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Hydrogen – Coming to a station near you

A 90-kilogram 430-bar prototype of the steel-concrete composite vessel has been manufactured, and is undergoing fatigue testing.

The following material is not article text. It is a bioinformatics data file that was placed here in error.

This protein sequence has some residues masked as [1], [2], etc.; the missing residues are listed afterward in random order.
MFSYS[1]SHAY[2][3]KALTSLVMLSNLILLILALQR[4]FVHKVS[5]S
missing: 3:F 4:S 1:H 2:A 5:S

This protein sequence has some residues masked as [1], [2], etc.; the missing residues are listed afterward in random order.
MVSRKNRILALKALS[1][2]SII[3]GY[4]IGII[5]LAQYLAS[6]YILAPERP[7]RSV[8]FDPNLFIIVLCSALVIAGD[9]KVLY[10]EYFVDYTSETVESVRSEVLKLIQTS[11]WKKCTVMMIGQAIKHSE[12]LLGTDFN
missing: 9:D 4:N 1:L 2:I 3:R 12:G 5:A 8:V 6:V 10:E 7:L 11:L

August 3, 2016 – A stationary vessel developed by Oak Ridge National Laboratory researchers Zhili Feng and Yanli Wang could be the key to less expensive hydrogen storage, making it possible for more hydrogen-powered vehicles to hit the road in the near future. Feng and Wang have designed a steel-concrete composite vessel that optimizes cost, scalability, durability and safety, effectively solving the hydrogen embrittlement problem that causes corrosion in conventional stainless steel containers. With Feng’s steel-concrete composite vessel, small vents prevent pressure buildup. “By allowing hydrogen to migrate through the innermost layer of the vessel through ports, the design mitigates hydrogen embrittlement in a layered steel alloy vessel,” Feng said. “This design is safer and more cost-effective, making hydrogen easier to store at the station.”